Muscles are what protect your joints. I work a lot with hands, and often patients’ range of motion (ability to move) comes before they are physically able to tolerate the forces produced when using that hand.

Let me explain:  you may be able to fit your hand around the lid of that tight jar. You may even be able to hold on tight enough to the lid to try and get it open. However, if the muscles around the thumb are not strong enough to reduce the 40 lbs of torque when you try to open the jar, that torque will be transferred to your joint. Then the non-contractile tissues, the ligaments and joint capsule, will be stressed instead of your muscles.  These tissues do not tighten to resist force; rather, they act like a rope. They can only take a specific amount of force before they start to fray or snap. The more repeatedly you put force through the joint instead of the muscle, the more likely that tissue will begin to fail. Just because you can do something does not mean your muscles are strong enough to do it safely.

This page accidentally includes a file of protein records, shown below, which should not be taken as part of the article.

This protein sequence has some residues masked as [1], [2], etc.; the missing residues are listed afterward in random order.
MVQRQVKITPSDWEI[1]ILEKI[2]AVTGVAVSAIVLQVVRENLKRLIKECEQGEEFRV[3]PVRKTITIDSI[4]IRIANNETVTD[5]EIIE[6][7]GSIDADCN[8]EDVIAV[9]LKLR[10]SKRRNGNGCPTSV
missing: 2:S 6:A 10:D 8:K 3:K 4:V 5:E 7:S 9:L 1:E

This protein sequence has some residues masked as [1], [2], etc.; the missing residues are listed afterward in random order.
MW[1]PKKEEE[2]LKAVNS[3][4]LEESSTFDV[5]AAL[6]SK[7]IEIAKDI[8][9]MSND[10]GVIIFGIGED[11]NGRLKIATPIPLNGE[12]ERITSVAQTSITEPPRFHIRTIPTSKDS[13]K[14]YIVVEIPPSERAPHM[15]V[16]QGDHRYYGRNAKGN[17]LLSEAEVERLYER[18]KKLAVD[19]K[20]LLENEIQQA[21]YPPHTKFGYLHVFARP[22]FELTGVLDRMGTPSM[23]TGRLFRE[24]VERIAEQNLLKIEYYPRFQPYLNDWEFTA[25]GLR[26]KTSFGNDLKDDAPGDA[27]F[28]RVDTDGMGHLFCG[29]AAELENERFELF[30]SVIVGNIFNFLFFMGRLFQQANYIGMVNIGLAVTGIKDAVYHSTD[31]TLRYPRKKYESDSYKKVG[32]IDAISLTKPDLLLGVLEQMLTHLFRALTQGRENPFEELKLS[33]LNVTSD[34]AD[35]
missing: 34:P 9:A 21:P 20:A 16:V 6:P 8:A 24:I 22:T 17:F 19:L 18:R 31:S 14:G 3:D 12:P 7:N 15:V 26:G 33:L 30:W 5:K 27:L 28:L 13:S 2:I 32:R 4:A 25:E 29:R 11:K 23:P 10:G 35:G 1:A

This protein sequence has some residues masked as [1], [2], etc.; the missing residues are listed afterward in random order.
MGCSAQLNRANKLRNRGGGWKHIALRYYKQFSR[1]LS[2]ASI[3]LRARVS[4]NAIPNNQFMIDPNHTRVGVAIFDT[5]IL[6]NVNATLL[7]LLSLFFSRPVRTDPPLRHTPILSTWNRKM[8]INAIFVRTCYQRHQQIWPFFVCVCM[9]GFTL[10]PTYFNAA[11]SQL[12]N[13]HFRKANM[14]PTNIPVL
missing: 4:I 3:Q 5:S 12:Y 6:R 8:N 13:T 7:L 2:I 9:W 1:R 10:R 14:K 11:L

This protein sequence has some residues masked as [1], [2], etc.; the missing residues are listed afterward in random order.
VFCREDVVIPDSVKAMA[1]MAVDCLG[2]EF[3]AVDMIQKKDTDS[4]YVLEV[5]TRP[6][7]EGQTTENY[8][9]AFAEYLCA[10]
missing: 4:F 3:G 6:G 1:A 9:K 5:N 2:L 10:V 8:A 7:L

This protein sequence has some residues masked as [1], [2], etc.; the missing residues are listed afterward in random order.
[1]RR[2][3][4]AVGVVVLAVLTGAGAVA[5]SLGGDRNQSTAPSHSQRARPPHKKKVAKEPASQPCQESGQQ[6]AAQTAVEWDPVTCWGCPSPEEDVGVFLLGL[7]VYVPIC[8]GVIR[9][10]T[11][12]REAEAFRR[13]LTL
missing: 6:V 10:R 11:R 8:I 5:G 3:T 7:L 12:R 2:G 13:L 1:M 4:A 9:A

Advertisements